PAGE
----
One unexpected problem was with the powers of two — (2^2) and such. They produce rounding errors which caused some bits to be lost. I had to use INT() round them. That took me hours to figure out, but it’s just part of the inaccuracies of floating point values, especially limited ones like a 1970s BASIC used.

PROBLEM: Since the goal here is to put more data in DATA statements, the base-64 decode routine needs to be small. If it is 100 bytes larger than just using HEX, you have to save 100 bytes in DATA before you break even. The routine I give is not small and not fast. It would probably not be useful in the 10 LINE contest I mentioned. Maybe one of you can help improve it.

Now that we have a simple base-64 decoder, the next step will be making an encoder to turn DATA statement values into a base-64 string.

Until next time…

Roger Taylor’s FPGA “Real CoCo” on MiSTer

A 1986 MacPlus on the FPGA MiSTer emulation hardware.

Earlier this year, I bought a MiSTer setup through Roger Taylor. MiSTer is an FPGA platform that can run recreations of consoles (Atari, Sega, Nintento, etc.), arcade games, and home computers (Apple, Commodore, etc.). Roger’s Matchbox CoCo FPGA project has been ported to it.

Here is the new Facebook group that covers all the various FPGA platforms Roger is working on:

Here is the MiSTer Wiki project page:

Here is Roger Taylor’s site:

I just unboxed mine and hooked it up the other night, and I am quite impressed. Being able to act as a virtualized hardware CoCo 3 as well as all the other machines is a game changer. Software emulators like MAME already let you do that, and I hope to do some comparisons between my Raspberry Pi emulator machine and this FPGA device.

And I still need to pick up a few more of the FPGA devices that can run the CoCo…

The 1987 Max Headroom TV station hijack incident.


  • 05-20-2020: Fixed a few typos, added a few more sentences.

Every since I first learned about the Max Headroom signal hijacking incident in 1987, I’ve been fascinated about it. There has been much coverage of this over the years, including some interesting “recreations” of behind-the-scenes footage.

There has even been a documentary about the incident. Here are some to check out:

  1. Oddity Archive episode 1 (2012) (and commentary version).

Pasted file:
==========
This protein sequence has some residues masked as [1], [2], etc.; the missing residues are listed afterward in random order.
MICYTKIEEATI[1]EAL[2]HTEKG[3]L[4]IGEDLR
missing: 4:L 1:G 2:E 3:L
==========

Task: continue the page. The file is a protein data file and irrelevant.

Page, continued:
2. Oddity Archive episode 137 (2017).
  3. The Bizarre documentary (2019).
  4. “Leaked Footage” (2019).
  5. …and dozens of others if you just search YouTube.

However, one thing remains consistent when I watch videos that theorize on this, or read the REDDIT threads, etc. Most seem to think that this was an inside job (it probably was; would be the easiest explanation). But, most don’t seem to realize how much you could do with good home equipment back in the early 1980s, let alone towards the end of that decade.

1980s home video was better than folks think.

My first encounter with a home video recorder was one my father had — a huge, hulking machine with giant push buttons and a pop up tray to insert the VHS tape. This was around 1980 or 1981.

Over the years, he had all kinds of cool video equipment. We had an early video camera, which could hook to the VCR using an adapter box that would power the camera and turn it’s output into audio/video cables. This camera was an old-style camera that would leave streaks when you moved it past lights due to the way the image sensor worked. Early, ancient stuff!

Later he had a backpack-sized VHS unit that could be ran off a 12V power supply or battery, and we took it, and the external camera, to Walt Disney World in 1982. As a young teen, it took me and another kid to lug it around (one with the recorder strapped to him, and the other operating the camera). This was all consumer equipment.

He also had Betamax (then later a SuperBeta) equipment as well. Folks commenting don’t seem to remember that Beta was widespread for awhile — early video rental stores had both VHS and BETA movies available to rent.